Sheila Mitchell will continue to serve as Anderson County Schools superintendent after the Anderson County Board of Education (ACBE) approved the renewal of her contract during the Jan. 9 board meeting.
ACBE renewed Mitchell’s contract for four more years with the addition of five vacation days. Chair Jason Collins said the superintendent contract is routinely renewed four years at a time.
Four out of five board members voted to renew Mitchell’s contract, with the opposition vote from board member Peggy Peach.
Peach said she did not feel the board gave citizens enough time to share their opinions regarding Mitchell’s contract renewal.
“This is the most important decision that we as board members make for our stakeholders — for the people that voted for us” she said. “They have not had time to know that this is happening. We haven’t had time to talk to them.”
Collins emailed a copy of the proposed contract to each board member on Friday, Jan. 6 — only three days before board members voted on the issue.
“I just feel that this was rushed. It was rushed for everyone. This contract isn’t up until June. There’s no reason for us to rush into this,” Peach said. “I just feel like it was very unfair, and I want to ask for time.”
Board member James Sargent asked new board member Steve Carmichael if he felt comfortable voting on the contract.
“I’ve known [Mitchell] for over 20 years, so I think I have a pretty good understanding of the person she is and the job that she does,” Carmichael said. “I pray about everything that I do, so I’ve been praying about this since we got the information and I feel comfortable with the decision I would make.”
Monday marked Carmichael’s first meeting serving as an ACBE member.
The board entered executive session for 30 minutes to discuss the superintendent contract. Executive session’s are closed to the public and considered confidential.
The executive session ended, and Vice Chair Scott Brown motioned to approve the renewal of Mitchell’s contract. Sargent seconded the motion and thanked his fellow board members for productive teamwork.
“I think we had a good conversation, I hope that we will continue to work together and we continue to move our school district forward,” Sargent said. “Martin Luther King had a quote, ‘If you can’t fly then run, if you can’t run then walk, if you can’t walk then crawl but, whatever you do, you’ve got to move forward’ and we’ve got to move forward as a board.”
Anderson County’s Distinguished Young Woman Abey Frasure represented Anderson County at the state Distinguished Young Woman (“DYW”) competition this past weekend.
“It was awesome,” said Abey Frasure. Even though she didn’t place in the state competition, Frasure said that the experience was one of the best things she has ever done.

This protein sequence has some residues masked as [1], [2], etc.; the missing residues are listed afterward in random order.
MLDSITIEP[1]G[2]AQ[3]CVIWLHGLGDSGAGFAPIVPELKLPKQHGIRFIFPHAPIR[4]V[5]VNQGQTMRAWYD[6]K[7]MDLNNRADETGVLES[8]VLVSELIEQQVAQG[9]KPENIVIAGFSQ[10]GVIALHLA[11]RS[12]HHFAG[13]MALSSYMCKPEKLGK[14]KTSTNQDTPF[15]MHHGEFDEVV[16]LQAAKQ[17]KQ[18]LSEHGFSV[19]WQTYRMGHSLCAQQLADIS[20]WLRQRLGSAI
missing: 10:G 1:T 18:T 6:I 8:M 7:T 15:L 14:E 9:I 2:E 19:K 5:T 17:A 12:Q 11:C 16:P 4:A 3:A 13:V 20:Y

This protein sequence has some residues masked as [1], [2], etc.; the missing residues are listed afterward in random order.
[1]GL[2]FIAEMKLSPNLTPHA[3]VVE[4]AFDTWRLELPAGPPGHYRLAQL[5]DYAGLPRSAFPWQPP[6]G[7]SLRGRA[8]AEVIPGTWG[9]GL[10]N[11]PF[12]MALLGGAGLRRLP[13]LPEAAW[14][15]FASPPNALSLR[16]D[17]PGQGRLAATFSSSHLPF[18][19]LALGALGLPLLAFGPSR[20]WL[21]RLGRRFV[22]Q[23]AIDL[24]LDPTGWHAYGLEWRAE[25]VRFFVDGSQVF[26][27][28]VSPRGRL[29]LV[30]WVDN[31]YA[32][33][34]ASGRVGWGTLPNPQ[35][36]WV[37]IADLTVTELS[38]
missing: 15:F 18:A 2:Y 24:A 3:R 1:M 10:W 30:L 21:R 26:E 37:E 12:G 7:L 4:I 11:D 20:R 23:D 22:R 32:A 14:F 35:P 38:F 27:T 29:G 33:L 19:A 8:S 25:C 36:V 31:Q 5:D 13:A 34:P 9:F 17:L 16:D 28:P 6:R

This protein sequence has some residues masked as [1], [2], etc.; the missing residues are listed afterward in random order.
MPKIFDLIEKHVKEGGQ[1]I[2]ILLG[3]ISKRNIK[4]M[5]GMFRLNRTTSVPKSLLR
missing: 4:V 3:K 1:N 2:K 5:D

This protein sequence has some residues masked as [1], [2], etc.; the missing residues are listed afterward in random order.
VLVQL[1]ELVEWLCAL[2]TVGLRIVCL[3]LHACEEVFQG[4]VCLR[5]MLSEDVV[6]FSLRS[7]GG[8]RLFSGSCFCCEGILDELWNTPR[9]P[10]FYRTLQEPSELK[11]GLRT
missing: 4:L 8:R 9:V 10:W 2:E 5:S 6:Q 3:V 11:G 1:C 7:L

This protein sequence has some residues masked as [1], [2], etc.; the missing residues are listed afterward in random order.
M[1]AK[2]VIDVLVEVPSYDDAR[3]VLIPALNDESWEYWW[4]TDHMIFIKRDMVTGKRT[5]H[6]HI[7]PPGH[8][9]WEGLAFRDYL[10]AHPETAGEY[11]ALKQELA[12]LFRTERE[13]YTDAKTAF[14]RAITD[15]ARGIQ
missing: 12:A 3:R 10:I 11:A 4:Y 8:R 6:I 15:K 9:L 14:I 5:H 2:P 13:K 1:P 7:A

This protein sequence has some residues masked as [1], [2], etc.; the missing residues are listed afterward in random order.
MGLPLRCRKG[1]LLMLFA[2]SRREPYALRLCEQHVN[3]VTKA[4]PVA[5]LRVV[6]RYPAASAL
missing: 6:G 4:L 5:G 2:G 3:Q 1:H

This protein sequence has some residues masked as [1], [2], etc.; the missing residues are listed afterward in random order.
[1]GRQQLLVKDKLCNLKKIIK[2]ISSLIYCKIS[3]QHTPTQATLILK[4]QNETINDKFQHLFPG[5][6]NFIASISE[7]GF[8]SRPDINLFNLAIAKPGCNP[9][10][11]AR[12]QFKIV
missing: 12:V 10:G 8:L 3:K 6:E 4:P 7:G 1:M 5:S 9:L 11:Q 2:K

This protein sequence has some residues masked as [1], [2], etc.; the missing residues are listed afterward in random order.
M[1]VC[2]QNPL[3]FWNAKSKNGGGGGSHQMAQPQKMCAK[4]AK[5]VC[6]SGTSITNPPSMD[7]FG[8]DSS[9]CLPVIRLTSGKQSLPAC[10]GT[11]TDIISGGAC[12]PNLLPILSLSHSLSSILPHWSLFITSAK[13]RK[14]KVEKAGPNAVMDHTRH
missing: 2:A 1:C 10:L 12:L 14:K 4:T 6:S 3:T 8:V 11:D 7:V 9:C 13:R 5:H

Her favorite moment of the competition was when the judges said that they were not picking a winner from a group of representatives but they were picking a representative from a group of winners. She went on to say that even though she didn’t place, she “wouldn’t change the outcome for anything.”
Leading up to the competition, Frasure had a busy week. According to Frasure, it was “a lot of work.” She had to practice her fitness routines, practice her talent, do mock interviews, do community service projects, listen to speakers, and more. That week Frasure also stayed with a host family. She left home the Sunday prior to the big event and stayed with the host family throughout her week of practices and activities.
The DYW competition, formerly known as Junior Miss, is a scholarship program that has been going on for about 60 years. According to Sue Smith, the local DYW director, the girls at the state competition were to be judged on 5 categories, and each category made up a percentage of the girl’s final score: 25% scholastic, 25% interview, 15% talent, 10% fitness, and 10% self-expression.
During the state competition this past weekend, the interviews were held on Thursday, and each girl was interviewed for 10 minutes. Friday was the first round of competition when Frasure performed her talent. Saturday morning was the fitness and self-expression portion when Frasure did her fitness routine and the on-stage question. Saturday night they announced the top ten. Anyone who made the top ten, then had to go back and do their performances again. Unfortunately, Frasure was not selected to proceed in the competition.
Frasure said that her favorite part of the competition was the opening number. Frasure explained that that part wasn’t judged, so the girls could just go out on stage, dance together, and have fun.